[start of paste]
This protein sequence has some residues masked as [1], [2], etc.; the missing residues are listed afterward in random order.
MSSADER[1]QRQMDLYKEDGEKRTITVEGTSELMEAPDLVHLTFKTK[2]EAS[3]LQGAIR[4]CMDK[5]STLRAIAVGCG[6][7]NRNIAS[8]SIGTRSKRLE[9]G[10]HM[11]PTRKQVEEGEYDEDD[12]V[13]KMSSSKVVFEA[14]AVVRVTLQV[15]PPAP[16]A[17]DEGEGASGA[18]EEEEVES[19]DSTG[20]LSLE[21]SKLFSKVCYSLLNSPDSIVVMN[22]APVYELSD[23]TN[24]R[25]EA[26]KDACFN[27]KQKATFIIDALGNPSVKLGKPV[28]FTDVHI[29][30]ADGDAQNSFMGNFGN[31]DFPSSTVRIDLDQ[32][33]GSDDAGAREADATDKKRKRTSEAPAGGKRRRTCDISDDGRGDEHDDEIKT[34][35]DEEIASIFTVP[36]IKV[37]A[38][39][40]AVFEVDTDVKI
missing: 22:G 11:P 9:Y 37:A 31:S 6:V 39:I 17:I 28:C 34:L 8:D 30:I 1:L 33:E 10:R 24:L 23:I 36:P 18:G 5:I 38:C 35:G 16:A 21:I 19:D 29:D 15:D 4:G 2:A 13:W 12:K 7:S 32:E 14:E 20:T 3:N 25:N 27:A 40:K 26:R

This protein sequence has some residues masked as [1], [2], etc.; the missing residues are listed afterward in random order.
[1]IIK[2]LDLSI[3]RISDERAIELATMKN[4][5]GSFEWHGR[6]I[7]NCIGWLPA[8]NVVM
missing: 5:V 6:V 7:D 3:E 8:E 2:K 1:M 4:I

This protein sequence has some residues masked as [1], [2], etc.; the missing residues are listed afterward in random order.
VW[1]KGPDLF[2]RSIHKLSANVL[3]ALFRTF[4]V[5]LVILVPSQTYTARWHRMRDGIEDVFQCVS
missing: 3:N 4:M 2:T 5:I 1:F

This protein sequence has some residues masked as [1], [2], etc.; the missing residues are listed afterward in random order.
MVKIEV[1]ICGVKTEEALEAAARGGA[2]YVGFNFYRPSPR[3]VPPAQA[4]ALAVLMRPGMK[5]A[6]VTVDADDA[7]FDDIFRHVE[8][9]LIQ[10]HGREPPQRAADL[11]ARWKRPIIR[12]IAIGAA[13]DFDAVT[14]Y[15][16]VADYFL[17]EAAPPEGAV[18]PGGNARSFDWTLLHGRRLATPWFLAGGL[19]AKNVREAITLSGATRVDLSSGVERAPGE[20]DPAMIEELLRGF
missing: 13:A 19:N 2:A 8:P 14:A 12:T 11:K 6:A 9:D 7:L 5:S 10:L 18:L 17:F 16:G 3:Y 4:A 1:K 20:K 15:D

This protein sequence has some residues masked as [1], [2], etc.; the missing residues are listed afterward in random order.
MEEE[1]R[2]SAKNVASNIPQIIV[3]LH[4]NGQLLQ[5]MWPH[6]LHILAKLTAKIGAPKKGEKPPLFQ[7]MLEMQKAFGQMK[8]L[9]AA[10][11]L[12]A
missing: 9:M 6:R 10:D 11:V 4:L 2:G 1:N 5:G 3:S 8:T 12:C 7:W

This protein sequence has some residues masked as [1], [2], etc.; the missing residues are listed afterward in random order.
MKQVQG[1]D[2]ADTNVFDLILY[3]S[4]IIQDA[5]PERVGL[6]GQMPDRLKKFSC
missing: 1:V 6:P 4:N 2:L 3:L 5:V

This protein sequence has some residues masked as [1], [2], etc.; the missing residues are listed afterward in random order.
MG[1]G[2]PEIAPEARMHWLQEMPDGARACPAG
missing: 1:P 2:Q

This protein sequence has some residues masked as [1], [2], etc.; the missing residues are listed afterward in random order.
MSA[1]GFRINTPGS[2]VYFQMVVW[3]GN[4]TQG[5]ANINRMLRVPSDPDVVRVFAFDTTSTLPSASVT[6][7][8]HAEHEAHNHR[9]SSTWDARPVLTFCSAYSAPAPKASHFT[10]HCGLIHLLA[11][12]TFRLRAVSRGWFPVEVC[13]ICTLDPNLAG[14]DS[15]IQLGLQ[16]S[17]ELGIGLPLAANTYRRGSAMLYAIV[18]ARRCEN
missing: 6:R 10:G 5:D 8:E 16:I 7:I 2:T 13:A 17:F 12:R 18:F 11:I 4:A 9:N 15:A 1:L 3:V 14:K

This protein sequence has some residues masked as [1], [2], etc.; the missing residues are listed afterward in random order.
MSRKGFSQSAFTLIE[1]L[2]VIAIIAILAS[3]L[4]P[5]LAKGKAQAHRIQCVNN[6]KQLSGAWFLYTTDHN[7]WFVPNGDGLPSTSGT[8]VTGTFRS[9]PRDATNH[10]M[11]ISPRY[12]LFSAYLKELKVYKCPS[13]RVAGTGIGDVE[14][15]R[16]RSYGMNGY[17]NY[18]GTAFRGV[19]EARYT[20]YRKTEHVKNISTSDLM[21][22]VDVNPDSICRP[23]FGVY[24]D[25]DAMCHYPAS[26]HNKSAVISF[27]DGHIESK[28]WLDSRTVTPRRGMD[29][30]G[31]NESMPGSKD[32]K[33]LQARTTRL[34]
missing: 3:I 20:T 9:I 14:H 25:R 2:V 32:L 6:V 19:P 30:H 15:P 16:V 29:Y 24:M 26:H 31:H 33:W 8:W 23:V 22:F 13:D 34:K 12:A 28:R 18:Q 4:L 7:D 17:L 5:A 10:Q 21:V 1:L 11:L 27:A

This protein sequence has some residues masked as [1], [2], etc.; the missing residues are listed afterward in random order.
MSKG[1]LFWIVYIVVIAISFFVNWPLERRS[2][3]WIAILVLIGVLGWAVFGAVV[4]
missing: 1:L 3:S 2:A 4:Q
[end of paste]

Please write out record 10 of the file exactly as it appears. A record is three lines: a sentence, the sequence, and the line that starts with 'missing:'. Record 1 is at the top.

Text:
This protein sequence has some residues masked as [1], [2], etc.; the missing residues are listed afterward in random order.
MSKG[1]LFWIVYIVVIAISFFVNWPLERRS[2][3]WIAILVLIGVLGWAVFGAVV[4]
missing: 1:L 3:S 2:A 4:Q